Argentina Prosecutor Sues To Kill Deal With Iran on 1994 Jewish Center Bombing Probe

Claims Controversial Agreement Violates Constitution


By JTA

Published November 13, 2013.
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An Argentine prosecutor has asked a judge to declare as unconstitutional an agreement between Argentina and Iran to jointly investigate the deadly 1994 bombing of a Buenos Aires Jewish community center that local courts blamed on Tehran.

Alberto Nisman, who oversaw an investigation of the AMIA center explosion that killed 85 people, presented the appeal to a federal judge on Wednesday, according to a document seen by Reuters.

Israel and world Jewish groups denounced the agreement under which Argentina and Iran formed a “truth commission” in January, saying it was a diplomatic win for Tehran, while offering no benefit to Argentina.

The agreement outlines plans for five Argentine officials who are not residents of Argentina or Iran to interview suspects in Iran. Nisman’s appeal said the probe could result in sanctions for Argentina from international human rights bodies.

The commission violates rights protected by Argentina’s constitution including judicial independence, the guarantee of due process, the right to effective judicial protection and the right to justice for victims, his motion said.

The bombing came two years after a group linked to Iran and the Lebanese militant group Hezbollah claimed responsibility for a bomb attack on the Israeli embassy in the Argentine capital, which killed 29. Tehran has denied links to either attack.

In 2007, Argentine authorities secured Interpol arrest warrants for five Iranians and a Lebanese in the bombing of the AMIA Jewish community center.

Led by the United States, the West has imposed sanctions on Iran - including targeting its key oil revenues - to force it into a diplomatic solution over its nuclear program, which Western nations believe is aimed at developing a nuclear bomb.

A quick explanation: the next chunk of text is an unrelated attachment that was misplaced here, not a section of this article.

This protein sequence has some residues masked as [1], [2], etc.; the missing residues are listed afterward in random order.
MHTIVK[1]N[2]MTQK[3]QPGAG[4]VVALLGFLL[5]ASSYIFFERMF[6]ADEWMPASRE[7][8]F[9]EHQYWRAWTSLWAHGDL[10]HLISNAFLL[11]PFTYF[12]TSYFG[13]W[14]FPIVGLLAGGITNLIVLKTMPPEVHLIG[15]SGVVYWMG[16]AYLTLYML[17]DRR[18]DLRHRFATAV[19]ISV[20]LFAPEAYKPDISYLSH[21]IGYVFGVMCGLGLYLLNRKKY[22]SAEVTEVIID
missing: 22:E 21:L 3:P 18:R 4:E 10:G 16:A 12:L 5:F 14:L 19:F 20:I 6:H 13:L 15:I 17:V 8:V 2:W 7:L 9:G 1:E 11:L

Argentina’s President Cristina Fernandez is allied with left-leaning leaders who have been on good terms with Tehran, such as Venezuelan President Nicolas Maduro.

Alberto Nisman, who oversaw an investigation of the AMIA center explosion that killed 85 people, presented the appeal to a federal judge on Wednesday, according to a document seen by Reuters.

Israel and world Jewish groups denounced the agreement under which Argentina and Iran formed a “truth commission” in January, saying it was a diplomatic win for Tehran, while offering no benefit to Argentina.

The agreement outlines plans for five Argentine officials who are not residents of Argentina or Iran to interview suspects in Iran. Nisman’s appeal said the probe could result in sanctions for Argentina from international human rights bodies.

The commission violates rights protected by Argentina’s constitution including judicial independence, the guarantee of due process, the right to effective judicial protection and the right to justice for victims, his motion said.

The bombing came two years after a group linked to Iran and the Lebanese militant group Hezbollah claimed responsibility for a bomb attack on the Israeli embassy in the Argentine capital, which killed 29. Tehran has denied links to either attack.

In 2007, Argentine authorities secured Interpol arrest warrants for five Iranians and a Lebanese in the bombing of the AMIA Jewish community center.

Led by the United States, the West has imposed sanctions on Iran - including targeting its key oil revenues - to force it into a diplomatic solution over its nuclear program, which Western nations believe is aimed at developing a nuclear bomb.

Argentina’s President Cristina Fernandez is allied with left-leaning leaders who have been on good terms with Tehran, such as Venezuelan President Nicolas Maduro.


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